5 Money Saving Tips for Dance Moms on a Budget
As a dance mom, you’re constantly running around with your dancers making sure they get to practice, are prepared for recitals and have all of the essentials they need to be at their best. In short, it can be exhausting and take up a lot of your time. It can also take up a lot of your money. Between studio fees, the cost of transportation and costume prices, things can add up quickly, and you might not have the money to spend on all these items. So what are dance moms to do? Budget, of course! Consider these five money-saving tips if you’re on a tight budget.
1. Lay out the Costs
The first thing you need to do as a dance mom is determine the cost of each necessary expense. For instance, you might want to lay out the monthly cost of studio tuition, as well as the average costs of shoes, costumes and hair and makeup products. Creating a monthly budget will help keep you on track in the long run and allow you to determine whether certain costs are worth it or need to be cut from the budget. Factor in other bills that you might have, including daily living and housing costs.
You don’t want to be short on your mortgage payment because you splurged somewhere else. Over time, you’ll become mindful of where you should and shouldn’t be spending money, helping you save money as you avoid spending on unnecessary items. With a firm budget in place, you might notice you’ll have money left over each month that can be added to your savings account.
2. Pay Yourself
At the end of the day, it’s important to pay yourself too, according to Dance Moms’ mom Melissa Gisoni. She noted in one money-saving video the importance of saving up when you first are given your paycheck. Her move? Envelopes.
Gisoni will stow away any extra money in envelopes, and then will hide them to avoid spending the money elsewhere. Eventually, the money will add up and can be used toward any extra expenses, such as a last-minute costume or a new pair of dance shoes. This is a good way to force yourself to save money, as you will not think – or see – the extra money you might have, preventing you from spending it.
3. Don’t Say ‘Yes’ to Your First Option
When shopping for dance, it’s important to not settle for the first item you find. This is especially crucial if you have to buy more expensive costumes through your studio. Look online and compare prices for dance shoes, leotards and other items you might need. Use websites such as RetailMeNot, which gives you the latest coupons and savings on websites.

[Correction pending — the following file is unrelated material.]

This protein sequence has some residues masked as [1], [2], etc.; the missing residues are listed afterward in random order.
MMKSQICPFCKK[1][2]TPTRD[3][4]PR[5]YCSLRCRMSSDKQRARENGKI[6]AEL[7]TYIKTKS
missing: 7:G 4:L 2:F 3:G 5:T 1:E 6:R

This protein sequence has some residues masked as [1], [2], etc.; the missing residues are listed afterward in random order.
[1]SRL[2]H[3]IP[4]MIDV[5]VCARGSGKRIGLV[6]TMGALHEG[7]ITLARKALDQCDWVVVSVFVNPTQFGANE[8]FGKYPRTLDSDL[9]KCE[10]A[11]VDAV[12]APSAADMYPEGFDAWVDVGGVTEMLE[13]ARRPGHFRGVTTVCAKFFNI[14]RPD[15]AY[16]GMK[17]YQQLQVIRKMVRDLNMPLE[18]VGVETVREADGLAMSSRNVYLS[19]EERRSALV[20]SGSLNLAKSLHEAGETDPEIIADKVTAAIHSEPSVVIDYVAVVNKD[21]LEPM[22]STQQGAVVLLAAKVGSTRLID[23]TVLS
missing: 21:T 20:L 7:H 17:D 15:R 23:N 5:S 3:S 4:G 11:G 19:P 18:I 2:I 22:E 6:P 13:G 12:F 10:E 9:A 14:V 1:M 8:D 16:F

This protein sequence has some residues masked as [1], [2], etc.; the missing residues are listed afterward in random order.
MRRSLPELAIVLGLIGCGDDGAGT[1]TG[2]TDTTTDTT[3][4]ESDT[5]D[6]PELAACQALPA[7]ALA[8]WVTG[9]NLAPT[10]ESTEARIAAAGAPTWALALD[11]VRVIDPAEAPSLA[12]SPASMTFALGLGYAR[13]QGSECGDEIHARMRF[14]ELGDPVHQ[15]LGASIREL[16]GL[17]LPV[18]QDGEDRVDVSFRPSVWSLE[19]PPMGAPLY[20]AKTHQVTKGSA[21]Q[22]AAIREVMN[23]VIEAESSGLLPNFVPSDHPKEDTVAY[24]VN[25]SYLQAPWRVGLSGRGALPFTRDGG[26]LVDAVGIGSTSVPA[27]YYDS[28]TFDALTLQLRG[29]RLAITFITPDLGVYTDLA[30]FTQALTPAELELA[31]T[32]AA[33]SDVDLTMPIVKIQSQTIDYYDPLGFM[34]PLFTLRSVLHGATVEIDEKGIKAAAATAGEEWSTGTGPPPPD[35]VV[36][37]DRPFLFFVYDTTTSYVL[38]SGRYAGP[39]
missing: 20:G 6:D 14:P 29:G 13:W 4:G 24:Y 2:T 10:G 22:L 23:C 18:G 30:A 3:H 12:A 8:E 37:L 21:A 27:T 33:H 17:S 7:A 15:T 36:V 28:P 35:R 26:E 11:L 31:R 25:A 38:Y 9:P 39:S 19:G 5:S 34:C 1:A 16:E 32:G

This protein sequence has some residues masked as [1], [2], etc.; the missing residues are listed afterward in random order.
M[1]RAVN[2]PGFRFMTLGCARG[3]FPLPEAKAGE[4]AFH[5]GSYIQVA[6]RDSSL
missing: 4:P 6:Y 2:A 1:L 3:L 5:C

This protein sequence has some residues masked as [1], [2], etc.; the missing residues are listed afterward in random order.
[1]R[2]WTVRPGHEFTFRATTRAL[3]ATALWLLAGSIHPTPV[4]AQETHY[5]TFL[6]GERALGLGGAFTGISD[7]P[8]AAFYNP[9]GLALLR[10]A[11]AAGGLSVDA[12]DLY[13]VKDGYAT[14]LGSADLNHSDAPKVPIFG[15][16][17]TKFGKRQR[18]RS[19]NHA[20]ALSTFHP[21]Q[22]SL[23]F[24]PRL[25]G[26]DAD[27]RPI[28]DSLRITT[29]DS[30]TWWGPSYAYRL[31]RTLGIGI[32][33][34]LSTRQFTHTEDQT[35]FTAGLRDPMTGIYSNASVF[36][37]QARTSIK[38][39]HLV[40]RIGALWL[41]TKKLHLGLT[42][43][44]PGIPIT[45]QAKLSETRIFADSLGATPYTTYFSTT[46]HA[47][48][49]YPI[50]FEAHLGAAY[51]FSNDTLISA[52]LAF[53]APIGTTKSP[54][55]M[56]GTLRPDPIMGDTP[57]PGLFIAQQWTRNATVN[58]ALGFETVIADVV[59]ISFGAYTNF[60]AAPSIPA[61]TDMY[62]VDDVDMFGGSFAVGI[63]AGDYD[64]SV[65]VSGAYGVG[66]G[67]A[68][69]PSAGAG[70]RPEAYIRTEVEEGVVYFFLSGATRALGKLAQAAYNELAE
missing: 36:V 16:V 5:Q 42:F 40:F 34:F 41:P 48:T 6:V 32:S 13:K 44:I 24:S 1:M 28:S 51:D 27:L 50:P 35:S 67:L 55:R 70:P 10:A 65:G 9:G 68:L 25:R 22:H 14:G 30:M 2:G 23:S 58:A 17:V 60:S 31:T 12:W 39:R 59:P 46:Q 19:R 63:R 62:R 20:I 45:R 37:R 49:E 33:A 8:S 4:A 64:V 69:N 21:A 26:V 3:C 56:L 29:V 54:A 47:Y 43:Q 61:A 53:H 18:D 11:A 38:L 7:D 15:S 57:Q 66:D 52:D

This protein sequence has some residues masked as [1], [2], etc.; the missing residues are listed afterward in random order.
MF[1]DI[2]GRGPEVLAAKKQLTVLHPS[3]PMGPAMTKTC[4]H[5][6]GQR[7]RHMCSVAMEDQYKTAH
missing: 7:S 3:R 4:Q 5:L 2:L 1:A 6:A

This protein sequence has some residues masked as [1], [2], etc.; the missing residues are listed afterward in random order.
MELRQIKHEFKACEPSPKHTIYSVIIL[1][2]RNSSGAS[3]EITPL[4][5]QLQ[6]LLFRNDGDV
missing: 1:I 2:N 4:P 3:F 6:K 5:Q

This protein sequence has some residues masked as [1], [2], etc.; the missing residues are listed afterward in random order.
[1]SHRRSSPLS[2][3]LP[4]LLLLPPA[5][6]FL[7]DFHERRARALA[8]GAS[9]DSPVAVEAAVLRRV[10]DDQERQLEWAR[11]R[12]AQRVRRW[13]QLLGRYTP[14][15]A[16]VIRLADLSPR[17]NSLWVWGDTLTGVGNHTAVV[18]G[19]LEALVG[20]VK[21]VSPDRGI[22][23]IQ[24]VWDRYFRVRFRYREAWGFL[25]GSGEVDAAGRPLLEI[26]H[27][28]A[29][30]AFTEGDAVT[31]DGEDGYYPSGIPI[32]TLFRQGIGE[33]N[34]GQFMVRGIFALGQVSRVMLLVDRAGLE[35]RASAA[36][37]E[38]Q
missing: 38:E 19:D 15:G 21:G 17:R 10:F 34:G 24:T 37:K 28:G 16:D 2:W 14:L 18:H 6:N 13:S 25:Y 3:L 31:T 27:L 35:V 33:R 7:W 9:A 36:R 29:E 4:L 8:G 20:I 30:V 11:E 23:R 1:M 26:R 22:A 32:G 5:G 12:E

If you’re really on a tight budget, consider getting gently used dance items from a local dance store, a consignment shop, dance community groups, Craigslist or EBay. You’d be surprised by the quality items you can find through these secondhand retailers. This way, you’ll save money by finding affordable, budget-friendly costumes that prevent you from spending money you might not have.
4. Pay up Front
Your budget may vary from month to month, especially when the holidays and recital week come around. If this is the case, it may be smarter to pay up front, especially when it comes to big payments such as monthly studio membership dues. Find out what financial plans are offered through the studio, and whether they would let you pay the full value up front.
Many dance studios will actually offer parents a discount if they choose to pay in advance. That way, each month is taken care of without you having to worry about late bills or trying to find the means to pay. Of course, make sure you have the means to cover this payment before going through with it.
5. Plan Ahead
Planning ahead can also help you save a lot of money on dance costs. For instance, if you know your dancer will need new shoes within a few months and you have a little extra money now, buy them and wait to give them to him or her down the road. The same goes for buying other items out of season, which can really help you cut costs as these items might be discounted or more affordable. Anticipating costs down the road can help you plan and make the right decisions now.